You really ought to put 'days_remaning' into its own variable, declared either via a constant or read in from a configuration file, so that if the field name in your csv changes, you don't have to make the change in multiple places. Similar feeling for the file paths.

       print(f'Loading Local Model, product: {product}.')


This is not output of the program, but just logging its progress. So you should not be using print() but instead the logging module. That way you can configure where the logging goes (and if it's shown at all).

    if os.path.isfile(self.save_path):
else:
print(f'Creating New Model, product: {product}.')
self.model = self.create_model()


This seems odd to me. If the file already exists you load it, but if it doesn't exist you save it? This is actually a race condition since whoever is running this code doesn't know what behavior will happen, based on whether the file exists or is deleted. However I'm not sure what should be done here instead.

    params = dict(
learning_rate=0.01,
loss='ls',
max_depth=4,
max_features=0.3,
min_samples_leaf=9,
n_estimators=500
)


The dict initializer syntax is more pythonic, and may save a function call.

    params = {
learning_rate : 0.01,
loss : 'ls',
max_depth : 4,
max_features : 0.3,
min_samples_leaf : 9,
n_estimators : 500
}


but why are you even creating the params variable at all? Just call the function with named parameters!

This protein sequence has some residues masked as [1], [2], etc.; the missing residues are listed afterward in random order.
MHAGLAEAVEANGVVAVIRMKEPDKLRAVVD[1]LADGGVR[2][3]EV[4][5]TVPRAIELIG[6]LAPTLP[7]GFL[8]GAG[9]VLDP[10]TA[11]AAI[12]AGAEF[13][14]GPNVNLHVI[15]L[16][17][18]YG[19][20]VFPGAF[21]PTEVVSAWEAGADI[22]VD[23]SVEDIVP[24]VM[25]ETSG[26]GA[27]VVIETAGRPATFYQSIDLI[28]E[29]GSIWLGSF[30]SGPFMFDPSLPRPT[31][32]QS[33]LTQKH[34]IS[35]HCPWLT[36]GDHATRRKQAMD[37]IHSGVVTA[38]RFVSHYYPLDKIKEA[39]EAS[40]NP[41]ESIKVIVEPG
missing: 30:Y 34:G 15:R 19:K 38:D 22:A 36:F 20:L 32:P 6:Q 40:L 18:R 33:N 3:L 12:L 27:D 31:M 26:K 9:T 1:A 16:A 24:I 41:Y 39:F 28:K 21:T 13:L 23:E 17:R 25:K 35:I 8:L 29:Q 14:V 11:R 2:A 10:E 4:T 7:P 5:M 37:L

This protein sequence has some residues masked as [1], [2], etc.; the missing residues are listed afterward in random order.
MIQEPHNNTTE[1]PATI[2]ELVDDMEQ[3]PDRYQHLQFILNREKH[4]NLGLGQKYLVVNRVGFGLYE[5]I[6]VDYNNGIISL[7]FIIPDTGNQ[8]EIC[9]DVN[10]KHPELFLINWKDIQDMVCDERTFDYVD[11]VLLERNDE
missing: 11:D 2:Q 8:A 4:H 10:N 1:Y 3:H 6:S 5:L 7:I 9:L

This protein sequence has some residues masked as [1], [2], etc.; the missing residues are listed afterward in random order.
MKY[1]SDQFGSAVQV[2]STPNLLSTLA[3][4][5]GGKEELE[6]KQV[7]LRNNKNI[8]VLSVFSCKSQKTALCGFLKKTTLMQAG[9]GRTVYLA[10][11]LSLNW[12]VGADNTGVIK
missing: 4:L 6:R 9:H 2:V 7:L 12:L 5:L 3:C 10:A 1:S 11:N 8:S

def print_model_output(self, data: List[List[int]]) -> None:
for output in self.use_model(data):
print('In about {} to {} days you will need to buy new {}.'.format(
math.floor(output), math.ceil(output), self.product))


This doesn't make sense. self.product won't change through this loop. I suspect there shouldn't be a loop at all, as there's never more than one product / output.

def calculate_error_rates(self) -> Tuple[float]:
train_error = mean_absolute_error(
self.y_train, self.model.predict(self.x_train))
test_error = mean_absolute_error(
self.y_test, self.model.predict(self.x_test))
return train_error, test_error


This code strongly suggests that instead of two variables y_whatever and x_whatever you should instead have a 2-element tuple called whatever. Then you could get rid of some of this duplicated code.

    features_labels = np.array(['days_after_restock', 'left_content'])


Why an np.array here? What's wrong with a regular list?

• The if/else statement uses a local model if available otherwise it will create a new one. And the loop in print_model_output is needed because I can pass multiple Lists to it for example: EGGS.print_model_output([[2, 7], [7, 2]]). @Snowbody Dec 8 '17 at 14:29
• But @VeraPerrone it you pass multiple lists the output will not make sense! You'll need eggs between 5 and 6 days, as well as between 2 and 3 days! And there's no way to connect these back to the inputs! Dec 8 '17 at 19:12
• You are right that it should not make sense... I guess you can't have a different amount of items at the same time. lol @Snowbody Dec 8 '17 at 19:18
• The only way it would make sense is if you passed a list of tuples where the first element is the product and the second is the usage history. Then extract the appropriate element from each tuple. Dec 8 '17 at 19:39